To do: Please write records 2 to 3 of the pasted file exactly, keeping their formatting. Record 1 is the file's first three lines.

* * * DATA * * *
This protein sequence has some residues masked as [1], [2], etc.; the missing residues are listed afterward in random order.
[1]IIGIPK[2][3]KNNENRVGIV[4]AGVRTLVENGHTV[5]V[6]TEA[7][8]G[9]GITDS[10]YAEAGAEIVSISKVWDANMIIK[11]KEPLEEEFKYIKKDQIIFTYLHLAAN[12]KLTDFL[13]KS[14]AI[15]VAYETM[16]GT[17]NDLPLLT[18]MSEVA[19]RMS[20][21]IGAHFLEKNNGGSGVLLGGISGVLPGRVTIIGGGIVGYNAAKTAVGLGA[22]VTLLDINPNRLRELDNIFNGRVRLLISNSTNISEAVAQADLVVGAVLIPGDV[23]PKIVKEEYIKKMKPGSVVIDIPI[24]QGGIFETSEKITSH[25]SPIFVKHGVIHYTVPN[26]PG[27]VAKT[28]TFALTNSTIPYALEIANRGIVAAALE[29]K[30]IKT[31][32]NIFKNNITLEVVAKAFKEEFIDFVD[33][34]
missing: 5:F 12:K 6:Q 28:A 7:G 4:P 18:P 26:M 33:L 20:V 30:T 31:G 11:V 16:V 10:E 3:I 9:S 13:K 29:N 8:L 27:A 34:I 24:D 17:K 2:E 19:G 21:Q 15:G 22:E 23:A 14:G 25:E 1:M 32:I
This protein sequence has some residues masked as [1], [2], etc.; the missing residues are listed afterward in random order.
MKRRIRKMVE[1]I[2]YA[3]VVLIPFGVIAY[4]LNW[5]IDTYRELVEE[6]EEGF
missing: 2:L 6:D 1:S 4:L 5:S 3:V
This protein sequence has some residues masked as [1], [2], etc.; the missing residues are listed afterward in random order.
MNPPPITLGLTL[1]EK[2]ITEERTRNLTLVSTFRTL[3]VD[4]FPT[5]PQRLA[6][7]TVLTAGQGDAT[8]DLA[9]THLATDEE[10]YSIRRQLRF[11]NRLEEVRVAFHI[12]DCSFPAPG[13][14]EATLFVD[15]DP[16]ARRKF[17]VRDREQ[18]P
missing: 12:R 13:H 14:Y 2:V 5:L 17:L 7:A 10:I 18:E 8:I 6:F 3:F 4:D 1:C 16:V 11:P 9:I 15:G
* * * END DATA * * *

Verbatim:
This protein sequence has some residues masked as [1], [2], etc.; the missing residues are listed afterward in random order.
MKRRIRKMVE[1]I[2]YA[3]VVLIPFGVIAY[4]LNW[5]IDTYRELVEE[6]EEGF
missing: 2:L 6:D 1:S 4:L 5:S 3:V
This protein sequence has some residues masked as [1], [2], etc.; the missing residues are listed afterward in random order.
MNPPPITLGLTL[1]EK[2]ITEERTRNLTLVSTFRTL[3]VD[4]FPT[5]PQRLA[6][7]TVLTAGQGDAT[8]DLA[9]THLATDEE[10]YSIRRQLRF[11]NRLEEVRVAFHI[12]DCSFPAPG[13][14]EATLFVD[15]DP[16]ARRKF[17]VRDREQ[18]P
missing: 12:R 13:H 14:Y 2:V 5:L 17:L 7:A 10:I 18:E 8:I 6:F 3:F 4:D 1:C 16:V 11:P 9:I 15:G